Edgar A. Levenson is a key figure in the development of interpersonal psychoanalysis whose ideas remain influential. Interpersonal Psychoanalysis and the Enigma of Consciousness builds on his previously published work in his key areas of expertise such as interpersonal psychoanalysis, transference and countertransference, and the philosophy of psychoanalysis, and sets his ideas into contemporary context. Combining a selection of Levenson’s own writings with extensive discussion and analysis of his work by Stern and Slomowitz, it provides an invaluable guide to how his most recent, mature ideas may be understood and applied by contemporary psychoanalysts in their own practice.
This book explores how the rational algorithm of psychoanalytic engagement and the mysterious flows of consciousness interact; this has traditionally been thought of as dialectical, an unresolvable duality in psychoanalytic practice. Analysts move back and forth between the two perspectives, rather like a gestalt leap, finding themselves listening either to the "interpersonal" or to the "intrapsychic" in what feels like a self-state leap. But the interpersonal is not in dialectical opposition to the intrapsychic; rather a manifestation of it, a subset. The chapters pick up from the themes explored in The Purloined Self, shifting the emphasis from the interpersonal field to the exploration of the enigma of the flow of consciousness that underlies the therapeutic process. This is not the Freudian Unconscious nor the consciousness of awareness, but the mysterious Jamesian matrix of being. Any effort at influence provokes resistance and refusal by the patient. Permitted a "working space," the patient ultimately cures herself. How that happens is a mystery wrapped up in the greater mystery of unconscious process, which in turn is wrapped into the greatest philosophical and neurological enigma of all—the nature of consciousness.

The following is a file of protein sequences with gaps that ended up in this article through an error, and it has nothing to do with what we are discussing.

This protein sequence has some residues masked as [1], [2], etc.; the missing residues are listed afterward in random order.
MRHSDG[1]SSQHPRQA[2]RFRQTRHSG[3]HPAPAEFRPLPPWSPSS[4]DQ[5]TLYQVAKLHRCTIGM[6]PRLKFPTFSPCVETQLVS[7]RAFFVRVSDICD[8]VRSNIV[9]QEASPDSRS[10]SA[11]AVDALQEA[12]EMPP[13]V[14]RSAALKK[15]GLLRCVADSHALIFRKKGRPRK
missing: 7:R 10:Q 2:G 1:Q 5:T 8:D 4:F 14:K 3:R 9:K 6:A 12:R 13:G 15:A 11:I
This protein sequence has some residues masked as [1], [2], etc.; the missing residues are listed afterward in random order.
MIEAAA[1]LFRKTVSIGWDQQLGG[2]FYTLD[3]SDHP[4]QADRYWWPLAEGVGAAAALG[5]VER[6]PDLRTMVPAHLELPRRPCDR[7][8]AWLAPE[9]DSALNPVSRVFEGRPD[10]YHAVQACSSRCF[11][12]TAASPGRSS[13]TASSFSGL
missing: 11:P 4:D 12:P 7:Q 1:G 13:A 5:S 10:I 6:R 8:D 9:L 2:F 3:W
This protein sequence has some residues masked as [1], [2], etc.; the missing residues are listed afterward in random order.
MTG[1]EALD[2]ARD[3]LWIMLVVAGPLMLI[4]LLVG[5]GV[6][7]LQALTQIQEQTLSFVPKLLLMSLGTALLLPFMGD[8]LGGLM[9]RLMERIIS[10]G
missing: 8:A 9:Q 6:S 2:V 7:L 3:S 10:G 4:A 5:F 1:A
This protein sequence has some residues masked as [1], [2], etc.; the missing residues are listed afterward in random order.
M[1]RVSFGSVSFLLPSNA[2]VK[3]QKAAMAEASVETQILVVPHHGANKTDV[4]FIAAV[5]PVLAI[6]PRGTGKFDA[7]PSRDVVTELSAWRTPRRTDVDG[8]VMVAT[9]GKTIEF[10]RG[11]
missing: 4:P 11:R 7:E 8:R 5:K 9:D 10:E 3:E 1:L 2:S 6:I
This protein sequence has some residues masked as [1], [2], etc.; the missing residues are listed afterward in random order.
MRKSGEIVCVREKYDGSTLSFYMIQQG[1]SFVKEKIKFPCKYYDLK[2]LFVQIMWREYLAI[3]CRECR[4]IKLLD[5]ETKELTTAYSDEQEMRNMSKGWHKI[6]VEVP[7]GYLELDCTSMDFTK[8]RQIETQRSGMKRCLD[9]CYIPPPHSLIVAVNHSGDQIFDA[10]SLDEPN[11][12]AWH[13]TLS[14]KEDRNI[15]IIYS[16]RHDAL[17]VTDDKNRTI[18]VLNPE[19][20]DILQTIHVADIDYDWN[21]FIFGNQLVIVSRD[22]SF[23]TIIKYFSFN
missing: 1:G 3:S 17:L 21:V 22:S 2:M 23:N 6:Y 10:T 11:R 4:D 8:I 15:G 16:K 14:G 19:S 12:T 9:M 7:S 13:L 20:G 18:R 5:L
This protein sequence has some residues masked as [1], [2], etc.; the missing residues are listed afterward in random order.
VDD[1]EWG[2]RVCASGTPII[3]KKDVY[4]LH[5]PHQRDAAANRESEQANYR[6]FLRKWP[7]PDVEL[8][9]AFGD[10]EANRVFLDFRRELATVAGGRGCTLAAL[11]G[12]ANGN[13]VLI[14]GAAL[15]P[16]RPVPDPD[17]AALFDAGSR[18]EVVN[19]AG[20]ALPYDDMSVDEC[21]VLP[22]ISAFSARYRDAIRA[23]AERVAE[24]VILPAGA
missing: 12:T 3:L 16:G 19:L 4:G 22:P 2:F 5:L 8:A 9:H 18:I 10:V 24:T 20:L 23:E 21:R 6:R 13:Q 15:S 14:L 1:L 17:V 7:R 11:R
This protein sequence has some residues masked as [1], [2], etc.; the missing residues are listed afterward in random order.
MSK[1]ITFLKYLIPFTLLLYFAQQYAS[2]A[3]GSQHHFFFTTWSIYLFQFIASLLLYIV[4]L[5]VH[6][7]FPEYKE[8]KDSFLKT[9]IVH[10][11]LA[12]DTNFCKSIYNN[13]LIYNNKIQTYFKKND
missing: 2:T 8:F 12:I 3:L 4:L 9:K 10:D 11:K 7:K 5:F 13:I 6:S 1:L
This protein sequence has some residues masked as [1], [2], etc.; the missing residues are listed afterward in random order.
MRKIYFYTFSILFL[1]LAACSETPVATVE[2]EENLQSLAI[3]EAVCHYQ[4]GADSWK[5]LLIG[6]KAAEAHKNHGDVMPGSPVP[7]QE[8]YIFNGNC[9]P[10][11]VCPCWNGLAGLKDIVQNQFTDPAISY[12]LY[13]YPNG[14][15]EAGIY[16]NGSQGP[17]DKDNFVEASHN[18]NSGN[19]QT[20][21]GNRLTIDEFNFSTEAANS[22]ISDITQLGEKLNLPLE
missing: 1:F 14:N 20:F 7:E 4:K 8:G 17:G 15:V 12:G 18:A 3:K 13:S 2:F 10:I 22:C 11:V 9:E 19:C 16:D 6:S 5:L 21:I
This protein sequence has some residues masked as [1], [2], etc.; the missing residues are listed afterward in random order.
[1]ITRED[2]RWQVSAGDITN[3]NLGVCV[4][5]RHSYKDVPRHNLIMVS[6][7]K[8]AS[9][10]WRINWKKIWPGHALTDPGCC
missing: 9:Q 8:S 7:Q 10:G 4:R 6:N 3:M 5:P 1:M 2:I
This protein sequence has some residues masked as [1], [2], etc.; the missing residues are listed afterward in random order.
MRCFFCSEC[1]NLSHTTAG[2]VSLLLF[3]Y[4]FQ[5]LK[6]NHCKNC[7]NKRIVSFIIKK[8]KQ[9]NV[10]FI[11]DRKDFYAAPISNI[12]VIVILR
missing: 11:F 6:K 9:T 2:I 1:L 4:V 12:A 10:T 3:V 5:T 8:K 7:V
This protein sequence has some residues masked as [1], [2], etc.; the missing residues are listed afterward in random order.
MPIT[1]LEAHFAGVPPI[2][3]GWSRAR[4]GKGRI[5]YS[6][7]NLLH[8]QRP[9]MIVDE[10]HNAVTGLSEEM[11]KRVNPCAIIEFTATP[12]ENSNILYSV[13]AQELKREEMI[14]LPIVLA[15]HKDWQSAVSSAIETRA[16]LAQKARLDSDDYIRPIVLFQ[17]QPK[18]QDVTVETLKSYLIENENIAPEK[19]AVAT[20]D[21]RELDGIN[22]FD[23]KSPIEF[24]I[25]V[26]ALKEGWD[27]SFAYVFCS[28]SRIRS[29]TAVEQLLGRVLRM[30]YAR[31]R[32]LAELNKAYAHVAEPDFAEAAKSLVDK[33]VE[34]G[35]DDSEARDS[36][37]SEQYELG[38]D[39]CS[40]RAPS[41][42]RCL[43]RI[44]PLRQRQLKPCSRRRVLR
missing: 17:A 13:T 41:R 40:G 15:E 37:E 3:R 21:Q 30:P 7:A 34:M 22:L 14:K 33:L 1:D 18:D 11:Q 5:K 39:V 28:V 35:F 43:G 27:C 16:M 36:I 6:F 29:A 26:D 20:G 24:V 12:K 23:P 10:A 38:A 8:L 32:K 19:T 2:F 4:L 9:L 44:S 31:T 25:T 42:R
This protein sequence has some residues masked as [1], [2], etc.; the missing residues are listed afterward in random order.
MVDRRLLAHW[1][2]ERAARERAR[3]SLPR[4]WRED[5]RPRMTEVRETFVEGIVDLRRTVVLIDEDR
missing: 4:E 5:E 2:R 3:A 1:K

Interpersonal Psychoanalysis and the Enigma of Consciousness will be highly engaging and readable; Levenson’s witty essayist style and original perspective will make it greatly appealing and accessible to undergraduate and postgraduate students of psychoanalysis and psychoanalytic psychotherapy, as well as practitioners in these fields.
"Much like the subject matter of this wonderful book, Edgar Levenson is an enigma. Even though he has published for over fifty years, his work is continuously contemporary. Even though he is the most well-known and subtle theorist of interpersonal psychoanalysis, he is a decisive critic of theory and theorizing. Levenson has made a truly original contribution to our understanding of psychoanalytic process, but at the same time, he has repeatedly warned against codifying this understanding into a specific technique of method or treatment. He has always been our foremost student and authority on process, and much like analytic process itself, Levenson eludes capture. He describes the ineffable nature of our work in a way that continues to change, to evolve, never settling onto a single set of concepts that might be elevated to a new orthodoxy. He challenges us to think anew, to experience with a fresh awareness never reduced to our conceptualizations.
In this new book, we see Levenson’s work at a new level of maturity, leap-frogging over the pervasive conundrums of our field today. Psychoanalysis across the world is finally coming to terms with concerns raised by Levenson since the beginning of his work. Current international interest in intersubjectivity, mutual influence, field phenomena, the limits of understanding and the importance of negative capacity have been continued interests for Levenson, raised in response to the fixity of a psychoanalytic theorizing that has not taken into account the effects of theory in process itself. This is Levenson’s purview. But in his recent work, Levenson moves further, situating internal private experience in relation to the intersubjective, proposing a nuanced reflection on the role of perception in psychoanalytic process, offering as always a perspective that subtends dichotomies, but that here also finds new integrations without ever simply settling for making sense.